who doesn't know proper
motor vehicle safety

and basic
traffic regulations.

Really? So you'll help me?

Sure. Every day after school,
I will help you become

one of the safest
drivers on the road.

Thank you, Kevin.

Thank me after you finish
the Kinkirk crash course.

Yeah, I will, but just-just
don't say "crash" again.


Oh, I'm... I'm sorry
to just burst in like this.

I need Lucy.

She's upstairs
giving Savannah a bath.

I can get her if you need her.

Yeah, I do.

It-It's kind of important.

It's about work.

Okay, I'll be right back.

Where's Ruthie?

Uh, what do you mean?

Well, the two of you are
usually joined at the hip.


No, we're not.

I have no intention to be
joined at the hip with Ruthie

at anytime in the near future.

(chuckles): I-I don't even
think about her hips, I swear.

No, I didn't mean...

I-I should go.

Oh... hmm.

(door opens, closes)

There aren't any jobs

available at the movie theater,
are there?

Well, I mean, Tony is always

looking for
qualified candidates.

Why? You're interested
in gainful employment?

I guess;
the real world is expensive.

Tell me about it.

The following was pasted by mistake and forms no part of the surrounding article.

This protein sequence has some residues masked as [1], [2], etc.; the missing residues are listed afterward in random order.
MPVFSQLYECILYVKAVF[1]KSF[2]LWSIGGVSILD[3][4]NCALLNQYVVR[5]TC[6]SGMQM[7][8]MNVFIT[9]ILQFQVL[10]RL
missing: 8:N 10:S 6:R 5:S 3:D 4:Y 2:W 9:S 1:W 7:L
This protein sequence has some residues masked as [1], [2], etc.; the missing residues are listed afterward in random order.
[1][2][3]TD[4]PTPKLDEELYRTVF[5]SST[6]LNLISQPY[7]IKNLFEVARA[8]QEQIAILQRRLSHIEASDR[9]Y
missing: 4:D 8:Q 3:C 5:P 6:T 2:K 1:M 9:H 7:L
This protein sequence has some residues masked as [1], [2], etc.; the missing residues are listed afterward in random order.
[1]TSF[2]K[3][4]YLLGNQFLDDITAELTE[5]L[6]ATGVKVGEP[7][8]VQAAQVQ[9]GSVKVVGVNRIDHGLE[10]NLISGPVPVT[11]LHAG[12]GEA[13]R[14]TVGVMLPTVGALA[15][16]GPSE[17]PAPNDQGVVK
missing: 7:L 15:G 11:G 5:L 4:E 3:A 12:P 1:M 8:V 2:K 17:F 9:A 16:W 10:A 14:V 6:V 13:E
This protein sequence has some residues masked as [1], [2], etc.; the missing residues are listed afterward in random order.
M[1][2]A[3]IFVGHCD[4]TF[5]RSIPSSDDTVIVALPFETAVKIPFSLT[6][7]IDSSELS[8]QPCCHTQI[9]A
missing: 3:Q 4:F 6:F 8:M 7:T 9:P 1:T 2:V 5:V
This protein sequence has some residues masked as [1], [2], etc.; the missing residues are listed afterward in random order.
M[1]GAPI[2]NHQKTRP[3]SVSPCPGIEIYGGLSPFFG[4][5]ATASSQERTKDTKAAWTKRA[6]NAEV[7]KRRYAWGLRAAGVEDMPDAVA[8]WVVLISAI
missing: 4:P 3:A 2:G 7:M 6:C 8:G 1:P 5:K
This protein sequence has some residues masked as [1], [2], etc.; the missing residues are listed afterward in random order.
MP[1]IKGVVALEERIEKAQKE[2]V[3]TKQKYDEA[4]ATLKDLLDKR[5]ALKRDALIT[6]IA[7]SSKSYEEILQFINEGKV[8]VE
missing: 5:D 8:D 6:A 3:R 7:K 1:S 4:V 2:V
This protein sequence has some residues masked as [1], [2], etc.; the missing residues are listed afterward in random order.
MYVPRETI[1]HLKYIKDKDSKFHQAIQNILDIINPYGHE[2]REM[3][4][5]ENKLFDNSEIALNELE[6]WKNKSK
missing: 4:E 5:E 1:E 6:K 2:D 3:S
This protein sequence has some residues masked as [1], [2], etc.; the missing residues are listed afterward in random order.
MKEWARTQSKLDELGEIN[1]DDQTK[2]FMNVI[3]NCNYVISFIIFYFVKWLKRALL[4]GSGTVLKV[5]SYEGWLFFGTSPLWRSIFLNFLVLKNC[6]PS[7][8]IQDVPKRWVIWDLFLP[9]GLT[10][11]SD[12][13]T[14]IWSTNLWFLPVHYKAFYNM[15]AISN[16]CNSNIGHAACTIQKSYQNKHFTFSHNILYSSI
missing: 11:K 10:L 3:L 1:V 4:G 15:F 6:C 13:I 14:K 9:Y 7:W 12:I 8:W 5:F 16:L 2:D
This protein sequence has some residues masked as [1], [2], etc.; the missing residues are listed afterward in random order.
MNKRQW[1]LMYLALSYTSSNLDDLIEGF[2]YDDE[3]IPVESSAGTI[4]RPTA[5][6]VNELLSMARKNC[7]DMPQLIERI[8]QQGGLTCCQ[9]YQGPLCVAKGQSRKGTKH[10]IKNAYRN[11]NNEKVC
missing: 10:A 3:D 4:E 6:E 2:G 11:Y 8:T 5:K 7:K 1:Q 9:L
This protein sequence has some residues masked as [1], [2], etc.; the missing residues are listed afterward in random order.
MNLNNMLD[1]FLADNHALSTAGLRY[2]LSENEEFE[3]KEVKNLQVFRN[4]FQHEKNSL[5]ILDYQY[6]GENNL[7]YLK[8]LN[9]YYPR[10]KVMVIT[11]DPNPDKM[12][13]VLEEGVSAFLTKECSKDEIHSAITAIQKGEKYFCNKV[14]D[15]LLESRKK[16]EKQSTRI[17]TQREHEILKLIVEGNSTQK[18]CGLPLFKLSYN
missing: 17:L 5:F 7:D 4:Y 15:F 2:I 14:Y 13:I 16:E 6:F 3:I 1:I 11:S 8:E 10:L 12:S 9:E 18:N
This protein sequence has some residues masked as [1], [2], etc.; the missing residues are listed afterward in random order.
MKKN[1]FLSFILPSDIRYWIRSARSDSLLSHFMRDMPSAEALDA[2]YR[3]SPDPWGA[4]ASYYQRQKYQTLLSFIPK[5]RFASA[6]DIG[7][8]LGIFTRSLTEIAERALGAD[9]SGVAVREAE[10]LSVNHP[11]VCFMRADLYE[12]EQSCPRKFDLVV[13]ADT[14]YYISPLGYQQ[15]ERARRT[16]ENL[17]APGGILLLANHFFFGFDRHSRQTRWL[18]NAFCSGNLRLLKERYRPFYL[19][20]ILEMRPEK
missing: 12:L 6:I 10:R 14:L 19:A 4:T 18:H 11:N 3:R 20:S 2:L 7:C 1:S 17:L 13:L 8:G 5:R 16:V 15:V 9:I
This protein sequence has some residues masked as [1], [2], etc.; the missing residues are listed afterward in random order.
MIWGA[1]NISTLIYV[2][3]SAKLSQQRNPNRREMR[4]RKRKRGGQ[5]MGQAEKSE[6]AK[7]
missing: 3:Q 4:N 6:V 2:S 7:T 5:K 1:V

I mean, why do you think

I ended up squatting
at the church

when I needed a place to stay?

I guess if I'm going to move in

with Margaret and Jane,
I kind of need to,

uh, you know, have an income.

You're not going to

get rich working at
the movie theater,

but probably be able

to put a little change
in your pocket.

I don't need to get rich, I just
need to have enough to pay

for a third of the apartment.

Put in a good word for you.

Thanks. I owe you one.

I'll remember that.


So Lou doesn't think
I'm young and hip?

The deacons think that
there are changes we can make

to the standard service that
will bring in more of a crowd.

More of a hip and younger crowd?

Well, I'm young, and I'm hip.

And-And I've got my teen group.

And they're young, and
they're hip, and they love me.

I'm-I'm sure they do,
but right now,

the deacons aren't happy